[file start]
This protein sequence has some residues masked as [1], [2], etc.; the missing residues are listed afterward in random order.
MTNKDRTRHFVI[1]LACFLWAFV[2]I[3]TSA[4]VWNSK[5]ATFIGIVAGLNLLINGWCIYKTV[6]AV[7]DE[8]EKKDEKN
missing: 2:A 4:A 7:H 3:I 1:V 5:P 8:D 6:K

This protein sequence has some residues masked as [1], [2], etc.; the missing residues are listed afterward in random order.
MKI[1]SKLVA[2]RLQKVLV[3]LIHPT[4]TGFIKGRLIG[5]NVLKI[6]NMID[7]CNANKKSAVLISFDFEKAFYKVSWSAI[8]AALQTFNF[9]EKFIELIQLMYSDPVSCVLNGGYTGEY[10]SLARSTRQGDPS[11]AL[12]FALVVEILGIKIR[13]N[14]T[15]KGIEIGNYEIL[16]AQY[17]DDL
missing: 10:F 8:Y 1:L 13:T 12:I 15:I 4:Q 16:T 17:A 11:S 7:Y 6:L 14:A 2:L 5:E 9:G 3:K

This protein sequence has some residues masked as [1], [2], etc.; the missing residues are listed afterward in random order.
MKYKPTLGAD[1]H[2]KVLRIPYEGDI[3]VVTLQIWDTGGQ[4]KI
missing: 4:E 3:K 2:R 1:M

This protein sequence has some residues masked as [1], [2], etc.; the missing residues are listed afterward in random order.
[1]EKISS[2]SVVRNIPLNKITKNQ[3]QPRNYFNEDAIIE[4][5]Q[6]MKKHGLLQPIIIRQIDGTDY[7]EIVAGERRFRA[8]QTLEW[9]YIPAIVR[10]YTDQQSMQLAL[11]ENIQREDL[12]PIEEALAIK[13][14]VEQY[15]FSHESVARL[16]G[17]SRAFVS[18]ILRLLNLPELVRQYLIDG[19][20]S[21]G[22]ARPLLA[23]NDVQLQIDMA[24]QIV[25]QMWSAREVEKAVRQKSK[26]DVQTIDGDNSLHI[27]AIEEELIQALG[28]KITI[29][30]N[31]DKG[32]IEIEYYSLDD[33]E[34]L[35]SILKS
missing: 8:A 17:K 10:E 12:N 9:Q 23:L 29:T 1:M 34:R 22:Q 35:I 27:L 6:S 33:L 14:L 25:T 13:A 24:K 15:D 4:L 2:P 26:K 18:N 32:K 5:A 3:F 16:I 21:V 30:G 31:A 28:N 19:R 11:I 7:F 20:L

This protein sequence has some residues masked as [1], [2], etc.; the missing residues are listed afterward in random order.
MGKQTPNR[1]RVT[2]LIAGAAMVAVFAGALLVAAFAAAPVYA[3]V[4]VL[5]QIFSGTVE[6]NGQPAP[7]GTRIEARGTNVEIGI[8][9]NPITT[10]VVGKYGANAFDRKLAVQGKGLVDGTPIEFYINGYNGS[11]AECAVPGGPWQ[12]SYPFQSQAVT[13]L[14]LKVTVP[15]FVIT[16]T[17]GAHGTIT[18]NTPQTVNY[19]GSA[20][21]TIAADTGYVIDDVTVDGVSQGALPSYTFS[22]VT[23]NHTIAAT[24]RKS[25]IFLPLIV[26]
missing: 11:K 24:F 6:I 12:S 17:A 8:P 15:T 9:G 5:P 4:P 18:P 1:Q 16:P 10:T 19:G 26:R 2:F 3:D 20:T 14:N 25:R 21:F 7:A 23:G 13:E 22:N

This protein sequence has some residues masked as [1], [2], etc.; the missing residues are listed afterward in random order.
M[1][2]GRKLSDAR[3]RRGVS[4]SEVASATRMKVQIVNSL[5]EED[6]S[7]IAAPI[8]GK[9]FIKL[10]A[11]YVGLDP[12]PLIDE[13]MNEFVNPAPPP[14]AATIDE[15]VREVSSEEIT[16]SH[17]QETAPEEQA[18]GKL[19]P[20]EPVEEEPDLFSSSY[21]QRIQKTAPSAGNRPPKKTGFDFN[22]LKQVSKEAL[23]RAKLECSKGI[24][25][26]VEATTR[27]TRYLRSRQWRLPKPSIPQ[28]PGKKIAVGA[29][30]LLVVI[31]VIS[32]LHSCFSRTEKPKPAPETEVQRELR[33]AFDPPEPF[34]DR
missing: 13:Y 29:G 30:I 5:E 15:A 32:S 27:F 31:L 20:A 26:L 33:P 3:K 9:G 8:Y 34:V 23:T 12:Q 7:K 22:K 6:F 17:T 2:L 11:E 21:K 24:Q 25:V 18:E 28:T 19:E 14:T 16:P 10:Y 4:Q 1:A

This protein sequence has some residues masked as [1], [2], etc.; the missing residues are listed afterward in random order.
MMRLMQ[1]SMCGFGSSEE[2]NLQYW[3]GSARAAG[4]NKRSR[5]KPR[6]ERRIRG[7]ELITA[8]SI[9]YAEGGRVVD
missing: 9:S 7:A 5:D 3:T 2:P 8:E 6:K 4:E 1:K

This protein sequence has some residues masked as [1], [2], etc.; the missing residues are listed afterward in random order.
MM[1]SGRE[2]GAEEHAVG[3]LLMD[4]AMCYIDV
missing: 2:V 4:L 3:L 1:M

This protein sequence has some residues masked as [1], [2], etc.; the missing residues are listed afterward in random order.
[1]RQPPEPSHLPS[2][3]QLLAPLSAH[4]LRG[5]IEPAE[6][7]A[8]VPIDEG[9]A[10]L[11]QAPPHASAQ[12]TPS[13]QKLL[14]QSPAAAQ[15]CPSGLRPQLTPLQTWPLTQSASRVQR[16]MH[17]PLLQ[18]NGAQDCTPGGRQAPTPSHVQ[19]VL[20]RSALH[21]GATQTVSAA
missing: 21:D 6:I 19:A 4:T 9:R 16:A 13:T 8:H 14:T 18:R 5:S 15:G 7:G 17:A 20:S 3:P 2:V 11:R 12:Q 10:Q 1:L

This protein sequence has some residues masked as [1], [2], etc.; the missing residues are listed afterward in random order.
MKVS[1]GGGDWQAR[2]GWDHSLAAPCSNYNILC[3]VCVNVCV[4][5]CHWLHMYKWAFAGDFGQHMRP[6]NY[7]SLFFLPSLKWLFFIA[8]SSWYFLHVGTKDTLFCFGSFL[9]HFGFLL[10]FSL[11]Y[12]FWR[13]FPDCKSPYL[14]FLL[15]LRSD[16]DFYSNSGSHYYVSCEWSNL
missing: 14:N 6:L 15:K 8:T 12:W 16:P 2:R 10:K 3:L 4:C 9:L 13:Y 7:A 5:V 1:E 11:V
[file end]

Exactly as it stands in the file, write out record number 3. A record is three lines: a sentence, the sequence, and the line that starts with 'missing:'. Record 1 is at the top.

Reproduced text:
This protein sequence has some residues masked as [1], [2], etc.; the missing residues are listed afterward in random order.
MKYKPTLGAD[1]H[2]KVLRIPYEGDI[3]VVTLQIWDTGGQ[4]KI
missing: 4:E 3:K 2:R 1:M